If you develop pneumonia, you will likely be prescribed antibiotics to treat the infection, but if the condition becomes serious enough, it’s possible that you’ll need to be hospitalized. While it is very rare to develop central nervous system complications (e.g. encephalitis), this is a particularly serious situation, and it will require hospitalization and possibly even treatment in an intensive care unit.

Do You Need To Be Quarantined If You Develop It?

Yes, people who develop measles do need to be quarantined to prevent the illness from spreading to other people, and the quarantine period is usually two or three weeks.

What Are The Long Term Effects Of Measles?

In most cases, there are no long-term effects, but if encephalitis occurs, permanent disability can result, such as blindness. Furthermore, pregnant women can suffer a miscarriage because of the illness.

What Are The Potential Short Term Complications?

In addition to encephalitis and the potential for a miscarriage in pregnant women, there are other potential complications that can warrant more intensive treatment of the disease, such as the following:

  • Severe Diarrhea: Individuals who suffer severe diarrhea during the illness may be prone to dehydration, and in some cases, this could require intravenous fluids.
  • A Decrease In Blood Platelets: This potential complication of measles can result in problems with the clotting of blood, and in rare cases, this can result in serious problems with bleeding.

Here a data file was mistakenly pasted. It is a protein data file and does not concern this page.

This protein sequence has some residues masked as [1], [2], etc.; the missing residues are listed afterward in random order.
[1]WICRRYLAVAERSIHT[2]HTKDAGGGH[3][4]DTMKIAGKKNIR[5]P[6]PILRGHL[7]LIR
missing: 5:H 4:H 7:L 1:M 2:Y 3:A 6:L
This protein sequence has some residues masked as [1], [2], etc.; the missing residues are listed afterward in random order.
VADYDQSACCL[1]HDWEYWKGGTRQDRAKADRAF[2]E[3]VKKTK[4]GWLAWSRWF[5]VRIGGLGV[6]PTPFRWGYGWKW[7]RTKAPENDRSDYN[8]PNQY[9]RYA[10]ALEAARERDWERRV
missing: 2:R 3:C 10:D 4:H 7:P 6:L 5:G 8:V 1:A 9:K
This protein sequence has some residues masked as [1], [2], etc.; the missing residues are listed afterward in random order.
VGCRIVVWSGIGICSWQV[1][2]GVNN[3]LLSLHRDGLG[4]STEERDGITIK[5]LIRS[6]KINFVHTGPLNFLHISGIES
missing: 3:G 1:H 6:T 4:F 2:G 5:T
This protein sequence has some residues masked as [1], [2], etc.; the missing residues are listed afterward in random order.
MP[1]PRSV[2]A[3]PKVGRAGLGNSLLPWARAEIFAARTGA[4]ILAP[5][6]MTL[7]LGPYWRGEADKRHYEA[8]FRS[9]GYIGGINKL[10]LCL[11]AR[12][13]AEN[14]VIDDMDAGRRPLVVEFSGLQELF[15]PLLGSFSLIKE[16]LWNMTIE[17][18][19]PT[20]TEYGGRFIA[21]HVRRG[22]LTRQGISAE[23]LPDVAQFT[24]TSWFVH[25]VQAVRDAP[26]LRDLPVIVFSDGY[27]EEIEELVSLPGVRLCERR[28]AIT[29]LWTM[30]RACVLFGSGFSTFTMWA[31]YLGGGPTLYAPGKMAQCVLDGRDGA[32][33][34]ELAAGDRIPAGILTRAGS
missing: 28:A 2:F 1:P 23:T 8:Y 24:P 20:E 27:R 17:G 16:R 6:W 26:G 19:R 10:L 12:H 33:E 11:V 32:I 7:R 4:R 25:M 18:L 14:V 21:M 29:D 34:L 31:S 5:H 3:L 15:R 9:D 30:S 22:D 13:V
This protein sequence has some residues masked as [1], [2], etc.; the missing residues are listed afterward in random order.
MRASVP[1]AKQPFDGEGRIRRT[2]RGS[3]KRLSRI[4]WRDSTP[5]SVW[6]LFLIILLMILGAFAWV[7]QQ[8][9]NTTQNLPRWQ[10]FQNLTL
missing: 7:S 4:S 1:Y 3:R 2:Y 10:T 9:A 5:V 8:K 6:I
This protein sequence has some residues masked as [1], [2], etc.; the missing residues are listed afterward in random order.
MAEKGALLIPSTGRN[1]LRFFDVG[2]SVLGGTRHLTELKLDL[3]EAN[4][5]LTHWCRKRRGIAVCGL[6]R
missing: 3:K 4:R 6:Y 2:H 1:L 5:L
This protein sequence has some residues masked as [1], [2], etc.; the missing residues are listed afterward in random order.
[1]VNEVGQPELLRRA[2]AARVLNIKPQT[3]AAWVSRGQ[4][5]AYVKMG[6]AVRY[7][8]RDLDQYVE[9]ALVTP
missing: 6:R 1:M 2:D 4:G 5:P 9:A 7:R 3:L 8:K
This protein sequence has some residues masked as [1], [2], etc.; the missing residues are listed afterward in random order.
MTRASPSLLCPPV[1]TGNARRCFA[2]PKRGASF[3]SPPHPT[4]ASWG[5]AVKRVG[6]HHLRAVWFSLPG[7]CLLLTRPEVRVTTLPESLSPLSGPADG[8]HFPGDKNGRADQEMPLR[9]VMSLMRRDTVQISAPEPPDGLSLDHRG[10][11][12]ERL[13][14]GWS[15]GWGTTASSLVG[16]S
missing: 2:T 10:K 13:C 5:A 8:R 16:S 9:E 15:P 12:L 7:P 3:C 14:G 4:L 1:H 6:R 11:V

• Pneumonia: In some cases, individuals who suffer from this condition can develop problems with their breathing that can even be life threatening, and in some cases, it can require a stay in the ICU (intensive care unit) of a hospital.

What Populations Are Especially Prone To Complications From The Disease?

Individuals who suffer from cancer are more prone to the effects of the illness, and anyone who has a weakened immune system is at a higher risk of suffering complications. Premature infants are highly prone to complications from the illness, and individuals who are elderly also may be at a higher risk if they have not been vaccinated and have not contracted the illness when they were young.

How Serious Is The Current Epidemic?

The current epidemic is extremely serious among certain populations, but luckily, the overall prevalence of the disease remains quite low. However, it is unknown how the epidemic will progress as it is still ongoing, and it is possible that significantly more people could be infected as time goes on, especially among vulnerable populations.